48. avatar
    Greg April 22, 2010 at 4:09 pm #

    My theory is that a Court hearing took place in 1971 or 1972 where S.A.D., Madelyn, BO Sr. and Barry Soetoro were in attendance. The purpose of the hearing was to annul the Soetoro adoption, change Barry’s name to BHO II and order a new birth certificate to be “filed” with the HI DoH.

    For all I know, an Order wasn’t issued until 1973 when the statute was signed into “L”aw.

    So, in ’71 or ’72, the litigants asked the court to do something that wasn’t allowed until a law was passed in ’73. And for all you know, the court just held onto the Order for a year or two in the hopes that a law would be passed allowing it to do what the litigants had asked.

    And they’ve amended it 6 times since 1973. I wonder what the 1973 statute was.

    Hie thee to a law library and look it up! It’s not like they don’t publish a book entitled, How To Research Constitutional, Legislative, And Statutory History In Hawai`i

  49. avatar
    SFJeff April 22, 2010 at 5:03 pm #

    Okay here is my theory.

    Barrack Obama was born in Hawaii, and was never adopted by anyone. He was raised primarily by his mother and his grandparents. He got early exposure to different cultures, first in Hawaii, and then later in Indonesia. He lived in Hawaii from 10 on, and smoked pot in high school. Later he went to college, and then law school.

    Rather than take a high paying law job, he chose to go work with impoverished African American’s, trying to organize them politically so they would have a voice in the decisions being made that affected their lives.

    He married a lovely, well educated woman, and had two daughters. He was a regular member of a Christian church.

    Oh and then he was elected President, and since he is a NBC, he was confirmed by Congress.

    Thats my theory.

  50. avatar
    Greg April 22, 2010 at 5:18 pm #

    That doesn’t make a very good spy novel! Where’s the MacGuffin? Where are the Red Herrings?

    Sven’s story is full of plot devices. The MacGuffin is the birth certificate. The plot revolves around that. He’s got plot vouchers (“good for one escape from a sticky situation”) like the revocation of citizenship papers, the alleged adoption, etc. And he’s even got a deus ex machina – the international refugee organization that swooped in to give Obama a Connecticut SSN.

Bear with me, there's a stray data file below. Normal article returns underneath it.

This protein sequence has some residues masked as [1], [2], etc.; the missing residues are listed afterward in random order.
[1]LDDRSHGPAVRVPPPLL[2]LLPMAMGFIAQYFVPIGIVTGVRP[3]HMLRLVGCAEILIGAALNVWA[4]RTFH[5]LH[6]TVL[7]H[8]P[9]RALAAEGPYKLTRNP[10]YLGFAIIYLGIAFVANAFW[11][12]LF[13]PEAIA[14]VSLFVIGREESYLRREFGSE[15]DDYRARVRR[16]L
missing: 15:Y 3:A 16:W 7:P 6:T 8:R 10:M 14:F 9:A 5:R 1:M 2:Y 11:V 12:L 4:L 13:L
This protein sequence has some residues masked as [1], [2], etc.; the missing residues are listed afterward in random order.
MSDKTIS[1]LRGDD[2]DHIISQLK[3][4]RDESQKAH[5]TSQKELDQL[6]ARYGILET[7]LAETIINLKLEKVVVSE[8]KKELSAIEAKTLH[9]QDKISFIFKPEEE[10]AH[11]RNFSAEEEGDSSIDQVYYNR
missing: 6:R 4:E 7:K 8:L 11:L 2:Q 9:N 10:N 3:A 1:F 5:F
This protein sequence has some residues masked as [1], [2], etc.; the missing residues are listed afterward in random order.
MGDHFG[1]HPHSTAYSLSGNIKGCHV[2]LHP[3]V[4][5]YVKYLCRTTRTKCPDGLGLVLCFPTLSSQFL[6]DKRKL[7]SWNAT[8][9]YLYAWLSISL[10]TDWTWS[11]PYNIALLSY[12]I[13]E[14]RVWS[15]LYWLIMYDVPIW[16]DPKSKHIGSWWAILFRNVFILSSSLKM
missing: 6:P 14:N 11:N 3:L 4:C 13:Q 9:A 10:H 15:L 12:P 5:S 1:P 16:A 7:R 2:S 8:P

Of course, the whole thing is tied together with baling wire and chewing gum, so wouldn’t even work as the most pot-boilingest pulp fiction. If it were a film, it would be directed by Alan Smithee.

  51. avatar
    BatGuano April 22, 2010 at 5:45 pm #

    Thats my theory.

    a bit pedestrian jeff. add a couple of sven’s magical flying butt monkeys and then you’d have a story.

  52. avatar
    Whatever4 April 22, 2010 at 5:58 pm #

    It will never sell. Apart from a possible After School Special about the pot, it’s a Leave It to Beaver/Father Knows Best/Happy Days snoozefest. It needs someting more than just an exotic location or a few minorities in order to put butts in the chairs. Try again.

  53. avatar
    SFJeff April 22, 2010 at 8:35 pm #

    Well Sven’s version has Soetero and young Obama walking to the river with fishing poles over their shoulders whistling the theme to the Andy Griffin Show, with Ann Dunham as Aunt Bea telling Obama “I will get you up at 4 a.m. to teach you and prepare you to denounce your U.S. Citizenship!

  54. avatar
    Dr. Conspiracy April 22, 2010 at 10:14 pm #

    MuhommadMcLovin: Hawai`i Vital Records statutes are ripe for corruption.

    First off, Sven, I don’t appreciate the slight against Hawaii. Their laws are like those of other states. Further, I do not see how the action of law enforcement leads to “corruption.”

  55. avatar
    G April 23, 2010 at 2:23 am #

    Wow, and like actual theory, SFJeff’s version, (while duller than Sven’s fantasies), are actually backed up by evidence and facts!

    Oh, and a response to Greg’s response here – I don’t know if I’d call what Sven peddles as “plot devices” – more like simply endless “plot holes” if you ask me! 🙂

  56. avatar
    MuhammadMcLovin April 23, 2010 at 11:47 am #

    MuhommadMcLovin: Hawai`i Vital Records statutes are ripe for corruption.First off, Sven, I don’t appreciate the slight against Hawaii. Their laws are like those of other states. Further, I do not see how the action of law enforcement leads to “corruption.”

    A new registration number? That’s news to me.

    The fact is every aspect of the vital record of birth can be changed without the public being made aware of the changes.

    And that makes Obama’s COLB worthless in establishing his status as a Natural-born citizen. We’ve got to see his original birth record … warts and all.

  57. avatar
    Black Lion April 23, 2010 at 12:32 pm #

    Again Sven you make no sense. Not only are you referencing laws that were not in effect when Obama was born or when you think this imaginary adoption happened, now you are making up rules that don’t exist. The public has no right to know anything. Once the state of HI validates the fact that Obama was born in HI, and the COLB states that it was filed in 1961, your stupid theories are meaningless. The only think worthless is your ridiculous theory. The COLB is proof of birth. Period. No amount of fictional theories and wrong interpretations of statutes will change that.

  58. avatar
    Dr. Conspiracy April 23, 2010 at 2:54 pm #

    Sven: A new registration number? That’s news to me.

    We know from a couple of sources that the certificate number on the COLB was issued on or very close to his birth date. Sorry, “no new registration” for you.